Wednesday, June 18, 2008

Physician Shortage 2025, Is There Anything to Fear?

The University of Missouri researchers predict that in just about 16 years from now, the US would be lacking medics by a count of 44,000 family physicians and general internists.

Their concerns seem to be grave when you consider that about 50% of all visits to doctors are to physicians. In fact shortage of healthcare workers exists in many parts of the world.

Healthcare Workers Around The World

The number of healthcare workers has been estimated to be about 59 million the world over, and ironically most of them reside in regions and places where they're least needed. For instance, the North American continent, accounts for only 10% of the Global burden of disease, but is home to 37% of the world’s healthcare workers. Not only that but it also spends about 50% of the world's financial resources for health. The following figure shows the details.

On the contrary, the African continent is mired with 24% of the global burden of disease, has only only 3% of the world's health workers, and spends a meager 1% of world's financial resources.

The World Health Organization estimates the shortage of healthcare workers (viz doctors, nurses, midwives) worldwide. The are about 57 countries in the world with the shortage of medics and 37 of those are from Africa. The best state of affairs exists in Europe, where there isn't a shortage. The American continent ranks next, with about 5 countries facing shortage. Take a look at the numbers below.

So is there anything to fear?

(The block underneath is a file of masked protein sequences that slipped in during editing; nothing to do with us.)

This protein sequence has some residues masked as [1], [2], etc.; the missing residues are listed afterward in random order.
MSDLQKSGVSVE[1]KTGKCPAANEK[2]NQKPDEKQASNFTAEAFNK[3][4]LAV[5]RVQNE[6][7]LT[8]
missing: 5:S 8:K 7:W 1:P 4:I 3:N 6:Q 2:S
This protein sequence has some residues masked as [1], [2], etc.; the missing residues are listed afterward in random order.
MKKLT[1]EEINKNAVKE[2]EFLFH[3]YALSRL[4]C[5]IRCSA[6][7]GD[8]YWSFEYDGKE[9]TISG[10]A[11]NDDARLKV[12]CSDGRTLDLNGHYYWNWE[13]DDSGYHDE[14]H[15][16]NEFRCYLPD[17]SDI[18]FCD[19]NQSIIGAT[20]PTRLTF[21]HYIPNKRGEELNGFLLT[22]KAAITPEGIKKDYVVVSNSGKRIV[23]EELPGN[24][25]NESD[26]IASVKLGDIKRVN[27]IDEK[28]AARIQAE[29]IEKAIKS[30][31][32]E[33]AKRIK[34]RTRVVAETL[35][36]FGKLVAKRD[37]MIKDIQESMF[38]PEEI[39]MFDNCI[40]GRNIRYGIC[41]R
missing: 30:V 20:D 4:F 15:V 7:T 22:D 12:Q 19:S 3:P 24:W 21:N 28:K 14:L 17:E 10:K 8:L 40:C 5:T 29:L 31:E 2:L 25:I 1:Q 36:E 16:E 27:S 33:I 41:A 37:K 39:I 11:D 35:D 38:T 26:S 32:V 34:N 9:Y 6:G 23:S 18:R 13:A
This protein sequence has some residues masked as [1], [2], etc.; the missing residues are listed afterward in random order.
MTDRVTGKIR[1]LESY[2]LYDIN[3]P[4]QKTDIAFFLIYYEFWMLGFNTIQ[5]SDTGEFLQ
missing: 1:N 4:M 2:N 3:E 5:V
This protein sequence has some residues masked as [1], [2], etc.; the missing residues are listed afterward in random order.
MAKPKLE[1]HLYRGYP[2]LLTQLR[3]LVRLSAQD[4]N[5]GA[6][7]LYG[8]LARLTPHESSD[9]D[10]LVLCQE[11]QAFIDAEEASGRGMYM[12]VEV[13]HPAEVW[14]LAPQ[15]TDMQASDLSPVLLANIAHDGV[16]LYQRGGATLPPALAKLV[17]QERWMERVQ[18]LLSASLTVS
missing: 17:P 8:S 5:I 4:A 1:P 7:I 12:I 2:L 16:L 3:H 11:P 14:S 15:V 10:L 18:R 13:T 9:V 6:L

To me it appears that there's no need to worry, because the researchers have not only apprised about the impending shortage well in advance (over 16 years), but have also identified the reasons for it, and have even recommended possible solutions.

For instance, inducing more incentives for primary care practitioners would make their “specialty” more rewarding, and would encourage more graduates to fill in the gaps.

Increasing The Number of Doctors:
Aside from increasing the number of graduates, the demand would perhaps also be met by influx of doctors from other countries to the US.

Increased Access through Technology and Alternatives:
Organized groups of medics would be able to handle the caseload through telephone, e-mail and electronic medical records. Recently, pharmacists in Canada were allowed to write prescriptions, reducing the patients need to visit doctor frequently. Perhaps, similar measures of training medics other than doctors could help. In fact, psychologists (who're not doctors) were allowed to prescribe pharmaceutical drugs in New Mexico, back in 2002.

On the whole, the projections might be startling for sure, but since the causes and solutions are known, with so much time to spare, there's a need to be concerned but not be worried.

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